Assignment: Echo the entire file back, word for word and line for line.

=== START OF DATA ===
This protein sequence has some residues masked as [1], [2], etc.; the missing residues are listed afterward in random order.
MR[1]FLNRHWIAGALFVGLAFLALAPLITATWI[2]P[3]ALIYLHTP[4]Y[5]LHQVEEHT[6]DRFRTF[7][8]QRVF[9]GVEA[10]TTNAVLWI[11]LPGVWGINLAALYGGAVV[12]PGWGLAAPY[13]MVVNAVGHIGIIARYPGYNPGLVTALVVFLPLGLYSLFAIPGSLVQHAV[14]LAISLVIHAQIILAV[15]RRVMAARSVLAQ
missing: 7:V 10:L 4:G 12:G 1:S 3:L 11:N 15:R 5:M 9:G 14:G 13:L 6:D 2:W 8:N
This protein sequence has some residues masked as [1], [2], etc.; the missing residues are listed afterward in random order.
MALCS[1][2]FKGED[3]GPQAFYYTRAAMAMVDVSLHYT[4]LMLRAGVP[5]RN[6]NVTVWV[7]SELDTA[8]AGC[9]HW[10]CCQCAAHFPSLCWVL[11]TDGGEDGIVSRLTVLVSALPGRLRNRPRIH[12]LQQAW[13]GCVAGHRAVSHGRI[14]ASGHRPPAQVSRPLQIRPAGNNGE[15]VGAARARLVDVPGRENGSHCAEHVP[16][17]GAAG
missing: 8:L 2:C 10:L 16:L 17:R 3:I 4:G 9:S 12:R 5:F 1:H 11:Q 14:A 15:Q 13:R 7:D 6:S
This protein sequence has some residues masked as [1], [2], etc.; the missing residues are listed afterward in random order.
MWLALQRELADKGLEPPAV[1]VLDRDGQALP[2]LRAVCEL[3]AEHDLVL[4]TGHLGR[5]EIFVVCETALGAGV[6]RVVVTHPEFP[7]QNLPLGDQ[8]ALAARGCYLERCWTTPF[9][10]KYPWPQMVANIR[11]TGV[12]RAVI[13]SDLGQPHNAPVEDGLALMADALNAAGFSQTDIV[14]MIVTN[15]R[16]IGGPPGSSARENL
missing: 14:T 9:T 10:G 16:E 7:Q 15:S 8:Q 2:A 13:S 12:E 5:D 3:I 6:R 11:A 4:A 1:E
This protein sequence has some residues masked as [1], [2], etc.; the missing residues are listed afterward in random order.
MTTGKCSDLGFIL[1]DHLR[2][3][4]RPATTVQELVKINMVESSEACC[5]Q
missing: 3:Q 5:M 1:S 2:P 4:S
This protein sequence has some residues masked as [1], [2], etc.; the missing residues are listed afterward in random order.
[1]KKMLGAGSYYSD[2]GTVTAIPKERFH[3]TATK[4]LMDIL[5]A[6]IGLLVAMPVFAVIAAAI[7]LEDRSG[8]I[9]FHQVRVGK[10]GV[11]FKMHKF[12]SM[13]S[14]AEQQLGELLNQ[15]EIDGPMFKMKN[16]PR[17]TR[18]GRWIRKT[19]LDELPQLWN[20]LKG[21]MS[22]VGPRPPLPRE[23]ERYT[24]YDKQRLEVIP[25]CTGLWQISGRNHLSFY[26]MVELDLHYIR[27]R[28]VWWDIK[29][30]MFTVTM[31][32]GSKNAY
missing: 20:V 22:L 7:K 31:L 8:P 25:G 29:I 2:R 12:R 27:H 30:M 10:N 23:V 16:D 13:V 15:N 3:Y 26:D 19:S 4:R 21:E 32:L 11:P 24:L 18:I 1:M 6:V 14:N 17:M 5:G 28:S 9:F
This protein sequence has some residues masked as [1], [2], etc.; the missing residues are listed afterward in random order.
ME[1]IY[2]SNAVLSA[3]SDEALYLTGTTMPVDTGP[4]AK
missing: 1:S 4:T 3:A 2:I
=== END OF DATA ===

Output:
This protein sequence has some residues masked as [1], [2], etc.; the missing residues are listed afterward in random order.
MR[1]FLNRHWIAGALFVGLAFLALAPLITATWI[2]P[3]ALIYLHTP[4]Y[5]LHQVEEHT[6]DRFRTF[7][8]QRVF[9]GVEA[10]TTNAVLWI[11]LPGVWGINLAALYGGAVV[12]PGWGLAAPY[13]MVVNAVGHIGIIARYPGYNPGLVTALVVFLPLGLYSLFAIPGSLVQHAV[14]LAISLVIHAQIILAV[15]RRVMAARSVLAQ
missing: 7:V 10:L 4:G 12:G 1:S 3:L 11:N 15:R 5:M 9:G 14:G 13:L 6:D 2:W 8:N
This protein sequence has some residues masked as [1], [2], etc.; the missing residues are listed afterward in random order.
MALCS[1][2]FKGED[3]GPQAFYYTRAAMAMVDVSLHYT[4]LMLRAGVP[5]RN[6]NVTVWV[7]SELDTA[8]AGC[9]HW[10]CCQCAAHFPSLCWVL[11]TDGGEDGIVSRLTVLVSALPGRLRNRPRIH[12]LQQAW[13]GCVAGHRAVSHGRI[14]ASGHRPPAQVSRPLQIRPAGNNGE[15]VGAARARLVDVPGRENGSHCAEHVP[16][17]GAAG
missing: 8:L 2:C 10:L 16:L 17:R 3:I 4:G 9:S 12:R 5:F 1:H 11:Q 14:A 15:Q 13:R 7:D 6:S
This protein sequence has some residues masked as [1], [2], etc.; the missing residues are listed afterward in random order.
MWLALQRELADKGLEPPAV[1]VLDRDGQALP[2]LRAVCEL[3]AEHDLVL[4]TGHLGR[5]EIFVVCETALGAGV[6]RVVVTHPEFP[7]QNLPLGDQ[8]ALAARGCYLERCWTTPF[9][10]KYPWPQMVANIR[11]TGV[12]RAVI[13]SDLGQPHNAPVEDGLALMADALNAAGFSQTDIV[14]MIVTN[15]R[16]IGGPPGSSARENL
missing: 14:T 9:T 10:G 16:E 7:Q 15:S 8:Q 2:A 13:S 12:E 5:D 3:I 6:R 11:A 4:A 1:E
This protein sequence has some residues masked as [1], [2], etc.; the missing residues are listed afterward in random order.
MTTGKCSDLGFIL[1]DHLR[2][3][4]RPATTVQELVKINMVESSEACC[5]Q
missing: 3:Q 5:M 1:S 2:P 4:S
This protein sequence has some residues masked as [1], [2], etc.; the missing residues are listed afterward in random order.
[1]KKMLGAGSYYSD[2]GTVTAIPKERFH[3]TATK[4]LMDIL[5]A[6]IGLLVAMPVFAVIAAAI[7]LEDRSG[8]I[9]FHQVRVGK[10]GV[11]FKMHKF[12]SM[13]S[14]AEQQLGELLNQ[15]EIDGPMFKMKN[16]PR[17]TR[18]GRWIRKT[19]LDELPQLWN[20]LKG[21]MS[22]VGPRPPLPRE[23]ERYT[24]YDKQRLEVIP[25]CTGLWQISGRNHLSFY[26]MVELDLHYIR[27]R[28]VWWDIK[29][30]MFTVTM[31][32]GSKNAY
missing: 20:V 22:L 7:K 31:L 8:P 25:G 29:I 2:R 12:R 27:H 30:M 10:N 23:V 16:D 13:V 15:N 3:Y 26:D 19:S 4:R 21:E 32:L 11:P 24:L 18:I 1:M 6:V 14:N 17:M 5:G 28:S 9:F
This protein sequence has some residues masked as [1], [2], etc.; the missing residues are listed afterward in random order.
ME[1]IY[2]SNAVLSA[3]SDEALYLTGTTMPVDTGP[4]AK
missing: 1:S 4:T 3:A 2:I